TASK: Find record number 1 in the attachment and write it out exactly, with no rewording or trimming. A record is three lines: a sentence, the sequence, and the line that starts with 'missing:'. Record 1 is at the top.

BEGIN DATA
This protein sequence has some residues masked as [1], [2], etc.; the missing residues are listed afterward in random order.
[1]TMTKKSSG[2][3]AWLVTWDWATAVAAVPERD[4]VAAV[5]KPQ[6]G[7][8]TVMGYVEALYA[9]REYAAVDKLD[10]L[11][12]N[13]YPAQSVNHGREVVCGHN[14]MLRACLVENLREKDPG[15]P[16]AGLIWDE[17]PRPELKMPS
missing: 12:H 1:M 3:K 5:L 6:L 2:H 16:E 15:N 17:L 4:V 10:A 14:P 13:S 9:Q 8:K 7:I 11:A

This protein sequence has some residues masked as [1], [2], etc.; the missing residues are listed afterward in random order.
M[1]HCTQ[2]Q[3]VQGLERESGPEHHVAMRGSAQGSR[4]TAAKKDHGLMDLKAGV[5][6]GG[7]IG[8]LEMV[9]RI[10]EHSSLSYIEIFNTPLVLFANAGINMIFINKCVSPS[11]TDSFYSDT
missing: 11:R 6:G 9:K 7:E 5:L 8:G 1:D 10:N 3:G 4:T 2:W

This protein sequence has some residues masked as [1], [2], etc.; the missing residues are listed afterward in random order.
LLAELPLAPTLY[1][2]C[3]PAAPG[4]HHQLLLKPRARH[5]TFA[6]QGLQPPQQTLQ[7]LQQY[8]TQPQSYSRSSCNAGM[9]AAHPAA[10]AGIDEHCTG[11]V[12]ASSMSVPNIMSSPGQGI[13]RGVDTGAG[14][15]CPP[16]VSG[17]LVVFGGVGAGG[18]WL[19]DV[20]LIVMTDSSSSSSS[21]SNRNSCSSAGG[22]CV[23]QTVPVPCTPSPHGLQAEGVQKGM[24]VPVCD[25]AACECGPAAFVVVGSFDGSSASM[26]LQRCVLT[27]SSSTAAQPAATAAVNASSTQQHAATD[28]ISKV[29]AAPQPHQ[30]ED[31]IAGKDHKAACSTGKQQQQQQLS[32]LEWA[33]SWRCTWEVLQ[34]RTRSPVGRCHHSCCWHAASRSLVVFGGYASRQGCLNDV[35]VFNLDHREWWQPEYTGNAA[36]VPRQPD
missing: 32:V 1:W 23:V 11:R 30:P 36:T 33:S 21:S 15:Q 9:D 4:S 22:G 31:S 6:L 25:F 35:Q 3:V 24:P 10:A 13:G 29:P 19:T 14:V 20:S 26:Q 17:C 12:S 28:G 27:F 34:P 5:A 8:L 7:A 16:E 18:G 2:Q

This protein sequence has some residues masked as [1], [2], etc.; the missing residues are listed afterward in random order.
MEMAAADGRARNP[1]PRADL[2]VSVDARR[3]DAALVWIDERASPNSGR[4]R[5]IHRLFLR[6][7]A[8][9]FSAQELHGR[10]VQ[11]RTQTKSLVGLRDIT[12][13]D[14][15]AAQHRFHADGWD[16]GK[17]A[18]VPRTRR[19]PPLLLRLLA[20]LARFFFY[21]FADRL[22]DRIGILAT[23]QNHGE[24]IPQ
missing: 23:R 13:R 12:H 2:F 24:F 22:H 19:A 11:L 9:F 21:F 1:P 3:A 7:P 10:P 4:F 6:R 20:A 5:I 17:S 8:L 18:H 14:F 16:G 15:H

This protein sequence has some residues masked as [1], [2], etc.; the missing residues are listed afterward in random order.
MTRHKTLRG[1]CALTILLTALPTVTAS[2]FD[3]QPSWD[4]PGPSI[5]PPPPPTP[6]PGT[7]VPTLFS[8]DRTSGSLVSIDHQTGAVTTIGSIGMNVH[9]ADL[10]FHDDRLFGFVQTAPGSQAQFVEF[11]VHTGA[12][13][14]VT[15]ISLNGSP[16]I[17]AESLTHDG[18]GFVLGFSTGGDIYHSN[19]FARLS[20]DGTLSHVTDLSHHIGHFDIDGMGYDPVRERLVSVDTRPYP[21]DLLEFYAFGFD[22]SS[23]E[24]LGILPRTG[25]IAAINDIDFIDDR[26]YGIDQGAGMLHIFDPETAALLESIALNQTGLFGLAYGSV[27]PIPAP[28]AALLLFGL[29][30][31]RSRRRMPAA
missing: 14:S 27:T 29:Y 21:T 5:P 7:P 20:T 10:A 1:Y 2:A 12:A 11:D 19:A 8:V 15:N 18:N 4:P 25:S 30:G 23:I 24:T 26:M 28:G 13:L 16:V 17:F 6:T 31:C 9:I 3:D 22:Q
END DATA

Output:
This protein sequence has some residues masked as [1], [2], etc.; the missing residues are listed afterward in random order.
[1]TMTKKSSG[2][3]AWLVTWDWATAVAAVPERD[4]VAAV[5]KPQ[6]G[7][8]TVMGYVEALYA[9]REYAAVDKLD[10]L[11][12]N[13]YPAQSVNHGREVVCGHN[14]MLRACLVENLREKDPG[15]P[16]AGLIWDE[17]PRPELKMPS
missing: 12:H 1:M 3:K 5:L 6:L 2:H 16:E 15:N 17:L 4:V 10:A 14:P 13:S 9:Q 8:K 7:I 11:A